This is an excerpt from the Carter Family History compiled by Effie Roseberry Morgridge, prior to her death in 1945. I am interested in any and all leads and comments that would either help prove or disprove the information that Effie wrote about Richard Carterís early life, as well as making links to Richardís sonsí descendants that I do not have information on, especially the descendants of William, George, John, Charles and Samuel Carter (see descriptions below).
The excerpt from Effieís book is as follows:
ďThe earliest knowledge we have been able to get is that Richard [Carter] was an orphan boy in the care of an aunt, and that he lived in England, County of Kent. He had been told that a grazing farm near where he lived would be his when he became of legal age.
He was attending school and committed some misdemeanor for which he was punished, he felt that he had been unjustly treated and he and a neighbor boy concluded to leave their homes and go to sea. They left their homes, taking a horse from the barn in order to ride it to the nearest town. They tied a blindfold over the horseí eyes (never heard any reason given for blindfolding the horse). When they reached the town they turned the horse loose, knowing that he would return to his barn.
They shipped as seamen and were on the sea about two years, then during a violent storm the neighbor boy was swept from the shipís deck and was drowned. When the ship next reached an American port, Richard concluded to stay in the new country and was bound to a Mr. Branton to pay his passage. A grandson of Richard, Dr. Fenton M. Carter, said that on Richardís last trip at sea he sailed from Cork, Ireland.
Meantime, the Revolutionary War began and a battle was fought on or near the estate of Mr. Branton (this estate was near Philadelphia). Mr. Branton went to join the Colonial forces near and left Richard in charge of the plantation. A company of Hessians came to collect cattle and provisions for the British army. One of the soldiers addressed Richard and because he could not make himself understood became very angry and thrust his bayonet into the breast of Richard.
At this time the British officer hurried up, reprimanded the soldier and placed him under arrest. The officer then had their surgeon examine and dress the wound made by the bayonet. These Hessians were then occupying Mr. Brantonís estate and during the night Richard and two other men from the estate left and joined the Colonial troops who were encamped nearby. Richard Carter enlisted that night May 1st, 1775 in Capt. Jackquil Morganís Company 3d. Virginia Regt. and on Oct. 4th, 1775 received for 157 days service in Colonial Army the sum of 11 pounds, 155.6 pence, (Virginia State Library Pittsburgh payrolls).
He served during the war his last discharge being dated June 1783, at which time he was a member of Capt. Uriah Springers Company, 7th Virginia Regt. Colonel John Gibson command officer. He was captured once but managed to escape and rejoin h is company. He was at the siege of Yorktown. He received a grant of land somewhere in the Virginia Military District, this grant was never used.
Richard Carter married Catherine (?) during the winter of 1780-81 and after the war lived near Leesburg, Loudoun Co. Va. In 1806 as he had grown sons able to look after his farms he prepared to visit England in order to claim his inheritance there but was taken suddenly ill with lung fever (pneumonia) and died about Dec. 1st 1806. He is buried near Leesburg Va. His wife Catherine is also buried there.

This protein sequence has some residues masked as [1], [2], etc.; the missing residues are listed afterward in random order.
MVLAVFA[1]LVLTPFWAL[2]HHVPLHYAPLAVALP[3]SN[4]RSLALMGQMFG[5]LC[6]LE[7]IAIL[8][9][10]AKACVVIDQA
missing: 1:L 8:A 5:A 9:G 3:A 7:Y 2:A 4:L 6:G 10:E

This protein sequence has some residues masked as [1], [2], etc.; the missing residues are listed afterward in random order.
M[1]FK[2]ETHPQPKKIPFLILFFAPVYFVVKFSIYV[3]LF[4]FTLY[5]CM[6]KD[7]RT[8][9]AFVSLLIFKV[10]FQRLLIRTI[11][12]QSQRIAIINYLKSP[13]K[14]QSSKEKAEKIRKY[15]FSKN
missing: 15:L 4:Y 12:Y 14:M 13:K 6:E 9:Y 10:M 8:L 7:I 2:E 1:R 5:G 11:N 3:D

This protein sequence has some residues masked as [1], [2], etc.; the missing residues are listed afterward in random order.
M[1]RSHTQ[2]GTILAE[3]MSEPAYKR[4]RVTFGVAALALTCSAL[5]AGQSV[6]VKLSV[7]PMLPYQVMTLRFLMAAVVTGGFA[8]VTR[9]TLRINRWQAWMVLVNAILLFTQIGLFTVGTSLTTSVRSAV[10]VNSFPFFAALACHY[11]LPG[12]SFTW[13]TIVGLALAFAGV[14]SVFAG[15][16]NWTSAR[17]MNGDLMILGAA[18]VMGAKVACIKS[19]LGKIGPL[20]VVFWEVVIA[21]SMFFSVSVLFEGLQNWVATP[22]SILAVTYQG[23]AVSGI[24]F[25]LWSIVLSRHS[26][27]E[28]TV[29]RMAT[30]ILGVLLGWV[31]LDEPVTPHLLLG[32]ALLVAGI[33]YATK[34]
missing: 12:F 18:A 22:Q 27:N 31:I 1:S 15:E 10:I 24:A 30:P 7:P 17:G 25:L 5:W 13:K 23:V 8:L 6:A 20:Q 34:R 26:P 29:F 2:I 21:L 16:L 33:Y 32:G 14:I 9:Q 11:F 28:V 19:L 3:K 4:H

The Court records of Loudoun Co. Va. have no record of any will of Richard Carter but the inventory of his estate is recorded in Liber E. folio 64 Sale list in Liber H. folio 96. Catherine Carter the widow, and George Carter, a son, were granted letters of administration of the estate of Richard Carter on Dec. 6th, 1806, and commissioners were appointed on the same date to appraise his personal property, which was done on Jan. 7th, 1807, and the property was sold by the Administrators on March 3d, 1807.
Their children were born in Loudoun Co. Va. were as follows - Names and dates taken from family bible.
1. William, b. Oct 22, 1781. First wife Margaret Updyke, married Oct. 2nd, 1804. 2nd wife Susanah Woodford, married Jan. 29th 1811, married in Loudoun Co. Va. Moved to Tennessee.
2. George, b. Nov 6, 1783. Married Helen Ewers March 9, 1807 in Virginia, moved to Ohio and settled near Columbus.
3. Thomas, b. Oct 3, 1785. Came to Ohio in 1820. Died Aug 14, 1857, married in Va Jan 30, 1809 to Sarah Mary Pyott, born 1787, died 1874, both buried in Boston, Ohio, Belmont Co Cemetery. Had 9 children.
4. Joseph, b. Sept 2, 1787. Came to Ohio in 1820. Died Mary 26, 1865. Married in Va May 20, 1810 to Mary Wilson, b. Nov 12, 1789 and died Nov 12, 1862, both buried near Hendrysburg, Ohio. Had 12 children.
5. Richard, b. Sep 28, 1790. Was blind in one eye. Came to Ohio in 1820. Lived for awhile at Clayville, Ohio. Wm. A. Carter said that he went to Kentucky later and died there. No mention made of a family.
6. Mary, b. Aug 18, 1792. Married in Va to Mr. Cummings. Died one year later, no children. Buried in Va.
7. John, b. Nov 22, 1794. Went West. On his way back to Belmont Co he was taken sick at Cincinnati and died there, no record of any family.
8. Mahalia, b. Oct 22, 1797. Died in infancy in Va.
9. Charles, b. Feb, 1800. Came to Ohio, married Malinda Craven. Had one son Richard who was the father of Alice Carter of Elsie Mich. Charles later went to Michigan. Richard the sonís second wife was alive in 1917.
10. Samuel, b. Jun 9, 1806. Of him I knew nothing unless he was the Samuel C. that was murdered in 1838 in Muskingum Co. Ohio, and left one son, Thomas, who was raised by his motherís people, the Wickhams. In 1917 Thomas was living near Newark, Ohio and he said that his father was from Loudoun Co, Va.
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